An Open Letter
I see the need for a LGBTQIA+ mentoring program because of my own personal experience when I was growing up. I am a gay man; I come from a religious family and I grew up in Singapore - a place where homosexuality is still illegal. When I was younger, I struggled a lot with my sexuality and self-acceptance.
Without positive queer representation in mainstream local media, and while living in a conservative household and having no one in my life that reflected gayhood in a positive way, this made me loath myself and stopped me from exploring my sexuality in a time when everyone else was going through their own personal development. In addition, it also made me pull myself away from my friends and family for fear of being outed, which left me lonelier than ever and made me very depressed.
Back then I always wished for someone to talk to, someone who could understand what I was going through and for someone to tell me that it’s ok to be gay and that things will get better. I would have done anything back then just to have had a safe space for me to be myself and to discover my true identity.
Founder of Open Kitchen
Not feeling accepted by family, trouble with bullying in school, and fear of being outed
The Big Issue
Unfortunately, Lutfi's experience is not unique to LGBTQIA+ youth. According to the Human Rights Campaign, 40% of LGBTQIA+ youth say that the community they live in does not accept queer people. LGBTQIA+ youth are twice as likely to be bullied or physically assaulted in school. Most of them say that their biggest problems are not feeling accepted by family, trouble with bullying in school, and fear of being outed; in contrast the biggest problems for their hetrosexual and cisgender peers are classes, exams, and grades.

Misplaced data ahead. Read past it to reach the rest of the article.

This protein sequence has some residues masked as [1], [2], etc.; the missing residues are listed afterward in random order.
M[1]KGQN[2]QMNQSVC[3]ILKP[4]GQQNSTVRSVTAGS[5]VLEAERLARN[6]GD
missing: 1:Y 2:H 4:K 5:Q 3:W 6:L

Additionally, evidence suggests that due to discrimination, isolation, and queerphobia; LGBTQIA+ youth are at higher risk of mental health problems such as depression, suicidal thoughts, self-harm, and alcohol and substance misuse.
Empower youths and help them embrace their best self through mentoring
At Open Kitchen, we want to tackle these issues head on by providing youths with the support they need. We want to empower youths and help them embrace their best self through mentoring and the joy of cooking. We match LGBTQIA+ youths with a mentor, where they are invited to cook meals together and socialise - the goal is to help normalise their shared experiences and to learn from each other in a safe space. Ideally, Open Kitchen will pair mentees with mentors that have a shared similar background and/or similar circumstances when growing up.